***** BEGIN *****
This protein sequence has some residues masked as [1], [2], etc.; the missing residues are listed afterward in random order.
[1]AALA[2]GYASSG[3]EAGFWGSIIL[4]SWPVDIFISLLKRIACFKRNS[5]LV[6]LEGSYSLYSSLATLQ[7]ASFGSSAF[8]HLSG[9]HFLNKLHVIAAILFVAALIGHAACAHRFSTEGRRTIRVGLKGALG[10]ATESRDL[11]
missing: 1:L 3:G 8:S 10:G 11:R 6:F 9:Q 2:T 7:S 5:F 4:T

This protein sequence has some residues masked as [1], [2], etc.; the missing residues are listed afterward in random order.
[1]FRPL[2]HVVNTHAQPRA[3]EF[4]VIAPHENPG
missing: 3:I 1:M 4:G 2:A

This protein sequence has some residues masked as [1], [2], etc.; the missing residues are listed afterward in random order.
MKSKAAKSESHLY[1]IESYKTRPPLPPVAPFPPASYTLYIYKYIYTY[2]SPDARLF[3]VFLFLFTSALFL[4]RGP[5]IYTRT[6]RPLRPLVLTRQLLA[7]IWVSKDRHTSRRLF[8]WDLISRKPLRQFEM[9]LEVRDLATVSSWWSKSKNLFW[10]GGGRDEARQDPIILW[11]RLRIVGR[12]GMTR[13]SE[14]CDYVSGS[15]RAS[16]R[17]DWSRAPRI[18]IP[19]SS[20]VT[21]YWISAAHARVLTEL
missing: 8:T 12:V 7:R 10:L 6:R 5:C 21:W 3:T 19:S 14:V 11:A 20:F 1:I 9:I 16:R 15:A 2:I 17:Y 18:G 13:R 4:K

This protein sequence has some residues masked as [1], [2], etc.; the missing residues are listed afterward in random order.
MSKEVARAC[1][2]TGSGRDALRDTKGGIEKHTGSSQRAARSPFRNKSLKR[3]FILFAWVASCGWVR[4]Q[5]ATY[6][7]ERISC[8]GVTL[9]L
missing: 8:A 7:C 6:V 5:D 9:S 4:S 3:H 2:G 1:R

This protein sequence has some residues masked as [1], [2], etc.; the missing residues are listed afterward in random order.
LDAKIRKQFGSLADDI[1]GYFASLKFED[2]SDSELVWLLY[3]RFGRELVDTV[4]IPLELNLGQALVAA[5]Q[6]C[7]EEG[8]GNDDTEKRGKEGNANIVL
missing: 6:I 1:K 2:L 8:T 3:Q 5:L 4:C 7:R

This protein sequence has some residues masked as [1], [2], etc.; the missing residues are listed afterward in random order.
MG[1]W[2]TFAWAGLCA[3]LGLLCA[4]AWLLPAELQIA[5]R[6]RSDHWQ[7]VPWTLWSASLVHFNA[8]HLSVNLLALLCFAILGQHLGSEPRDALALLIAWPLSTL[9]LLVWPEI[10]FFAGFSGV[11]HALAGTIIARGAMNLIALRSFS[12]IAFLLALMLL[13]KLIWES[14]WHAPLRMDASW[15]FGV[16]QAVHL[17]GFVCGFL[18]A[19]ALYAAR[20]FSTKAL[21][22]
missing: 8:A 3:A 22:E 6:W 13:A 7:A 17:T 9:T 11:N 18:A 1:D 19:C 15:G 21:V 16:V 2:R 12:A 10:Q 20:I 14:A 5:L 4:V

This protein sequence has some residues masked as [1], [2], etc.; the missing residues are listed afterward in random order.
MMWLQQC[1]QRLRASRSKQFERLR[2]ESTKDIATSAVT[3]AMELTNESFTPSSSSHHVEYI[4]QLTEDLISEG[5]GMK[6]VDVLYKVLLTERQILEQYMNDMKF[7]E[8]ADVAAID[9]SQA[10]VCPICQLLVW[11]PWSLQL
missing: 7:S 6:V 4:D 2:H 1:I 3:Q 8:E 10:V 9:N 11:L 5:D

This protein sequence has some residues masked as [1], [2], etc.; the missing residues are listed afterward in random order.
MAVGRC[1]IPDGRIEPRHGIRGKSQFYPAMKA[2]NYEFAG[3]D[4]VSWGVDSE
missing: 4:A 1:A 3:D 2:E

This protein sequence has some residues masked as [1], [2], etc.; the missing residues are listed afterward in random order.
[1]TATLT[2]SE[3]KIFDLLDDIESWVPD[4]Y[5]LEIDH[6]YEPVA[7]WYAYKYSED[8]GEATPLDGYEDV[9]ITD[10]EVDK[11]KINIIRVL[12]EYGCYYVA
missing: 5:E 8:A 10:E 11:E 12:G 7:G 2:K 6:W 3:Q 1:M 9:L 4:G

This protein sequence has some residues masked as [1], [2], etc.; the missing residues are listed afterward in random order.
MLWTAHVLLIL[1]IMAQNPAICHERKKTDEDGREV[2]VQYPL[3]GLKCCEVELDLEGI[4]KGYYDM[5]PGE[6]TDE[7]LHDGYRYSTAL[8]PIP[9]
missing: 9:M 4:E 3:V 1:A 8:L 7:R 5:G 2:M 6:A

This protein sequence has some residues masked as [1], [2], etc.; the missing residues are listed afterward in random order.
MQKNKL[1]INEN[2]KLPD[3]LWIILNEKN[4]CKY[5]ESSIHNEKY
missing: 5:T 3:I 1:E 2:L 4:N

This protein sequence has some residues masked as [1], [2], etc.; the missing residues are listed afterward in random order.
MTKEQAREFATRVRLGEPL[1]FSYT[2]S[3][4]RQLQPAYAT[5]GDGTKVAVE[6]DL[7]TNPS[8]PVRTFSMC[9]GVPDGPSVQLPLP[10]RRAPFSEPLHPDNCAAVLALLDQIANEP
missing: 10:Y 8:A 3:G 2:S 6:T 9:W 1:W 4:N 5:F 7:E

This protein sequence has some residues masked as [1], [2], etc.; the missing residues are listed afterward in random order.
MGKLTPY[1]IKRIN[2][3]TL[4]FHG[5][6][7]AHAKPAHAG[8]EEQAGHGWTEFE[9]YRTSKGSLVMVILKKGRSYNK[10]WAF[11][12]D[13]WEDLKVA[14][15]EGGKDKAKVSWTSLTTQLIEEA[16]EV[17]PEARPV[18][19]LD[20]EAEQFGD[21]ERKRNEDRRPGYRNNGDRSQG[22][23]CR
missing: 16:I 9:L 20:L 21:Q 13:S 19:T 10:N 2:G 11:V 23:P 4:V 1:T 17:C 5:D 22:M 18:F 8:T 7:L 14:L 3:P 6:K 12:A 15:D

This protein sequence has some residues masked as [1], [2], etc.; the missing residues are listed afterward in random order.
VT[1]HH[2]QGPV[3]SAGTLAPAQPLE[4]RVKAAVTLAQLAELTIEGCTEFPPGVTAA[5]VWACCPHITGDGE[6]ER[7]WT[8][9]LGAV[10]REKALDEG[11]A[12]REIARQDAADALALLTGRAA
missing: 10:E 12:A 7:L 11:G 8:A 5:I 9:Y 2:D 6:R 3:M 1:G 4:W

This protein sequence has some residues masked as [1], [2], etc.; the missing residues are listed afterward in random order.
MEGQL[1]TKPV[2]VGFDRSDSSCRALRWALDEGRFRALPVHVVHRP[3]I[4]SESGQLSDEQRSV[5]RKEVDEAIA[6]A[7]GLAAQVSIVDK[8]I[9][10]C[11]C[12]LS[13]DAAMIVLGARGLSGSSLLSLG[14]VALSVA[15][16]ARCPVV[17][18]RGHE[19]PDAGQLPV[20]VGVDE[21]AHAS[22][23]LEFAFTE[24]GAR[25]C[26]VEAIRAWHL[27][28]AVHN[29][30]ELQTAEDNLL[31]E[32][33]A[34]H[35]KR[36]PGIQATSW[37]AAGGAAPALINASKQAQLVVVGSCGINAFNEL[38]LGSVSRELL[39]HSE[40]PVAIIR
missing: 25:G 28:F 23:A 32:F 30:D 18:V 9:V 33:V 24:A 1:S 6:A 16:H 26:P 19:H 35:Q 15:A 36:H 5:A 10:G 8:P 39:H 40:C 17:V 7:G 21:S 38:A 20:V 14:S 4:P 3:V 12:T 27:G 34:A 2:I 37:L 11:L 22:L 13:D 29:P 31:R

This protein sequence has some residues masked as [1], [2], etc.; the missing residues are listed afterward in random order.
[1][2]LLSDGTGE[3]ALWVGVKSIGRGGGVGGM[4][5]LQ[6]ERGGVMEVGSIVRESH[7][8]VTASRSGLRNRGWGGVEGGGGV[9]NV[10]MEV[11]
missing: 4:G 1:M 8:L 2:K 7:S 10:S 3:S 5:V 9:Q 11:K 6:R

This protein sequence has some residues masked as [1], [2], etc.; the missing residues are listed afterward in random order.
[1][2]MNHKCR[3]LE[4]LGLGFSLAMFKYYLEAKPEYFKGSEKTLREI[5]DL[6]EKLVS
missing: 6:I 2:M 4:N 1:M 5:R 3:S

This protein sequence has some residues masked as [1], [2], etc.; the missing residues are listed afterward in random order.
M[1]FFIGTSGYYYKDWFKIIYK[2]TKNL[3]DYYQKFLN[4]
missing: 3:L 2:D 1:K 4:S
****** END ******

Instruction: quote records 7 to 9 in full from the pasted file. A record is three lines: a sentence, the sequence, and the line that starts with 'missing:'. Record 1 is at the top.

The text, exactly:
This protein sequence has some residues masked as [1], [2], etc.; the missing residues are listed afterward in random order.
MMWLQQC[1]QRLRASRSKQFERLR[2]ESTKDIATSAVT[3]AMELTNESFTPSSSSHHVEYI[4]QLTEDLISEG[5]GMK[6]VDVLYKVLLTERQILEQYMNDMKF[7]E[8]ADVAAID[9]SQA[10]VCPICQLLVW[11]PWSLQL
missing: 7:S 6:V 4:D 2:H 1:I 3:Q 8:E 10:V 9:N 11:L 5:D

This protein sequence has some residues masked as [1], [2], etc.; the missing residues are listed afterward in random order.
MAVGRC[1]IPDGRIEPRHGIRGKSQFYPAMKA[2]NYEFAG[3]D[4]VSWGVDSE
missing: 4:A 1:A 3:D 2:E

This protein sequence has some residues masked as [1], [2], etc.; the missing residues are listed afterward in random order.
[1]TATLT[2]SE[3]KIFDLLDDIESWVPD[4]Y[5]LEIDH[6]YEPVA[7]WYAYKYSED[8]GEATPLDGYEDV[9]ITD[10]EVDK[11]KINIIRVL[12]EYGCYYVA
missing: 5:E 8:A 10:E 11:E 12:G 7:G 2:K 6:W 3:Q 1:M 9:L 4:G